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The Key to Arab Reform: Moderate Islamists

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For decades, Arab regimes have used scare tactics to encourage the United States and Europe to support their repressive measures toward Islamist movements by invoking the image of anti-Western fanatics taking power through the ballot box. However, today's moderate Islamists no longer match this nightmare. Political actors or observers who still insist that there is no such thing as a "moderate Islamist" miss the reality that activist organizations in Morocco, Algeria, Egypt, Jordan, Kuwait, and Yemen have evolved after decades of failed opposition to repressive regimes. Instead of clinging to fantasies of theocratic states, many Islamist movements now see the wisdom of competing peacefully for shares of political power and working within existing institutions to promote gradual democratic openings.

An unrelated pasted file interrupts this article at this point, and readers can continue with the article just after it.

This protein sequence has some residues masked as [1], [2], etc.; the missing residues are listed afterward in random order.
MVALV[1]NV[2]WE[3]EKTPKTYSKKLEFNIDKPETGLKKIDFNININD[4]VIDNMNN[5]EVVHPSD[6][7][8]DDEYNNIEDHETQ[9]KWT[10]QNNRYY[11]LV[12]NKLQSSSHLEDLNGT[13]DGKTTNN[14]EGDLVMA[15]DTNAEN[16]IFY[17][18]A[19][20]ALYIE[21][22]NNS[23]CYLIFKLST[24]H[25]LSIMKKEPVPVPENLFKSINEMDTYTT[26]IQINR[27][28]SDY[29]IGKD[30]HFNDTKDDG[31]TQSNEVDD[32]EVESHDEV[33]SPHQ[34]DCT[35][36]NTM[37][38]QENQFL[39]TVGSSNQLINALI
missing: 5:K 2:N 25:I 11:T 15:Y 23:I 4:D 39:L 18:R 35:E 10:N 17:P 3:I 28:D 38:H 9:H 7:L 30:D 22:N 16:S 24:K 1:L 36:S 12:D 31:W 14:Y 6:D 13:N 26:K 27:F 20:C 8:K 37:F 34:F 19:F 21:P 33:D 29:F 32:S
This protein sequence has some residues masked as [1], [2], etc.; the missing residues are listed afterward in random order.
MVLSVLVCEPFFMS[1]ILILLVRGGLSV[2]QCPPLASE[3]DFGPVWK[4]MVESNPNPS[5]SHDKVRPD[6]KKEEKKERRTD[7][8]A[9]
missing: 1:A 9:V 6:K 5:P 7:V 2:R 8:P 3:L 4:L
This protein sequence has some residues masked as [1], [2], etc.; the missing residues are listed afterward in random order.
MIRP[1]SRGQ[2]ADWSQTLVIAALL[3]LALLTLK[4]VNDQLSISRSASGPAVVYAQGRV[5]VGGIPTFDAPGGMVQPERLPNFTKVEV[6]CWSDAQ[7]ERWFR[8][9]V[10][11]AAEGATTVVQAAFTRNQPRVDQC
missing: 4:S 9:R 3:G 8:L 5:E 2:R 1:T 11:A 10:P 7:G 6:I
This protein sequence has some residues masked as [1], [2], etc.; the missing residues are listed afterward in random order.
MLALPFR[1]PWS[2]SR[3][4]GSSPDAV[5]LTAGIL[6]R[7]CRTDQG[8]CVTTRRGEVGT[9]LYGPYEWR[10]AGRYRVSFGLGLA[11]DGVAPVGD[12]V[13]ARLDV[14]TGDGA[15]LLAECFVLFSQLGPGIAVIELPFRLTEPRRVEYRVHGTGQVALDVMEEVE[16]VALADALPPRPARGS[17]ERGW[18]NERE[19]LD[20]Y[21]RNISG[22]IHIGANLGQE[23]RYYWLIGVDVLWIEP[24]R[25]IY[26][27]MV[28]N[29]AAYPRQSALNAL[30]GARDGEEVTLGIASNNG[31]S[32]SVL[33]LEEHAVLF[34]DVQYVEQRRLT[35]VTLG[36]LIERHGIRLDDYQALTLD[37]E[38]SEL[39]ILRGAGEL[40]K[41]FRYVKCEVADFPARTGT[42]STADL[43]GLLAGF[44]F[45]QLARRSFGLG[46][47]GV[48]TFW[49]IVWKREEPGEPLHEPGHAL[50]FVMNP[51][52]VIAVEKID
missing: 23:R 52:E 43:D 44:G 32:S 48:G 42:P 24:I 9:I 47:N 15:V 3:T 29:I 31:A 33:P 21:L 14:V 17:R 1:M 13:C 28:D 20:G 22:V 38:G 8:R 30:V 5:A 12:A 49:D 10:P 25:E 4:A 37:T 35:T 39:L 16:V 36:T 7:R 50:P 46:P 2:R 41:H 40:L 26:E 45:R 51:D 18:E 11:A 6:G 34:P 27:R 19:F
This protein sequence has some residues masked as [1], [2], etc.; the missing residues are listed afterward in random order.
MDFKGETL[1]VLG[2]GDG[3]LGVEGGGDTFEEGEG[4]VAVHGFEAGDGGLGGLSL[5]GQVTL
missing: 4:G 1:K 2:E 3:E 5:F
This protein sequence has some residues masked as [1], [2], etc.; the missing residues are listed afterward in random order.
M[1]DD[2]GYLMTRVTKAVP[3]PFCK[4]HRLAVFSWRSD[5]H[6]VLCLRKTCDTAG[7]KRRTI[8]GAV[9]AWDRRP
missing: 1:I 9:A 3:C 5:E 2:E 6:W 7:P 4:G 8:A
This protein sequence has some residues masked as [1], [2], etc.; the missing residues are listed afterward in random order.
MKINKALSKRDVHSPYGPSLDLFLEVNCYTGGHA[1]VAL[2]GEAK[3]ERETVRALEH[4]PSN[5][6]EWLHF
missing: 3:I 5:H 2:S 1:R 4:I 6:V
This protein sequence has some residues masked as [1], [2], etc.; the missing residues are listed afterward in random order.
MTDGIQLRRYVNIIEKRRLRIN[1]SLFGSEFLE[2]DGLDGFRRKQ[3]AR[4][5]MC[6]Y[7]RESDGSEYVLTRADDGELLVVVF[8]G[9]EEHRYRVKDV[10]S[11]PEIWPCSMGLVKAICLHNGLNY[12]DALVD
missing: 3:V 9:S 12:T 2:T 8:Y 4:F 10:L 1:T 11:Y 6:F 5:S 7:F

To advance significant political reform in the Arab world, the United States and Europe need to engage moderate Islamists, argues Carnegie Endowment senior associate Amr Hamzawy in this new Policy Brief. This is less thorny than it might seem, as many Islamists groups and parties have embraced democratic procedures and shown a strong commitment to the rule of law.